Sophocles’ Oedipus Rex and William Shakespeare’s The Tragedy of King Lear
One of the key themes in both Shakespeare’s The Tragedy of King Lear
and Sophocles’ Oedipus Rex is the importance of having a good
understanding of our condition as human beings – knowing ourselves,
the world that surrounds us and our place in it. At the same time,
however, both authors recognize the fact that blindness to this
knowledge of the human condition is a basic mortal trait. Thus, before
we can have an understanding of the human condition, we must endure a
journey to wisdom. The two authors view the journey to wisdom in terms
of metaphors of blindness and seeing. Sight is a frequently used
metaphor for perception, knowledge and awareness, whilst blindness
connotes ignorance, insensitivity and the inability to perceive and
understand. In the two plays, the characters are initially blind to
their own condition, which eventually leads them to make faulty
decisions, despite the warnings of others. Consequently the characters
suffer as a result of their poor judgment, and only then do they gain
sight and a clear understanding of their own situation. The characters
who undergo this journey are Shakespeare’s Lear and Gloucester, along
with Sophocles’ Oedipus.
At the beginning of his ‘journey’, Lear is blind to the fact that he
is just a mere mortal, which prevents him from acknowledging his own
faults and moral failings. He cannot see that the source of his own
power is the position of kingship, rather than some intrinsic quality
that separates him from his subjects. His own condition is essentially
masked by his kingship, power, wealth and the false self-image of a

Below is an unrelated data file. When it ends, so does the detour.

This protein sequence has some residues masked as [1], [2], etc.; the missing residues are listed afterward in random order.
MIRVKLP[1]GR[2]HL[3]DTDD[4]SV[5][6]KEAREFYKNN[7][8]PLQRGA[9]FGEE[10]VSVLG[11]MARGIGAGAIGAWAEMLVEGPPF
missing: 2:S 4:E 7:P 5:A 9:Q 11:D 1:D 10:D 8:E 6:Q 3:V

‘dragon’[i]. Out of this blindness, Lear presents his daughters with
the love test, to determine who should receive the largest share of
his kingdom. Of course this prompts the daughters to shower him with
compliments. And, as expected, Lear remains blind to the fact that the
praise he receives is more flattery than genuine adulation.
Ironically, Goneril even states that her father is ‘dearer than
eyesight’[ii], since for the power hungry daughter Lear is far more
valuable blind than he would be, if he could see his own condition.
Gloucester can not see past the appearances of his children as well,
he is blind to Edmund’s deceit and Edgar’s virtue. When learning of
Edgar’s apparent intention to conspire against him, Gloucester chooses
not to use his own ‘eyes’ to look into the matter, but asks Edmond to
do so instead.
In Oedipus Rex, much like Lear, Oedipus is blind to his own mortality.
He has been deluded by the people of Thebes who hail him, if not ‘the
equal of gods’[iii] then certainly ‘the first of men’[iv]. Thus,
Oedipus too has developed a self-image that is less than objective.
Oedipus learns from the prophet Teiresias, that he is the ‘unclean
thing’[v] that needs removal from Thebes. He chooses to remain blind
to this truth about his own condition,...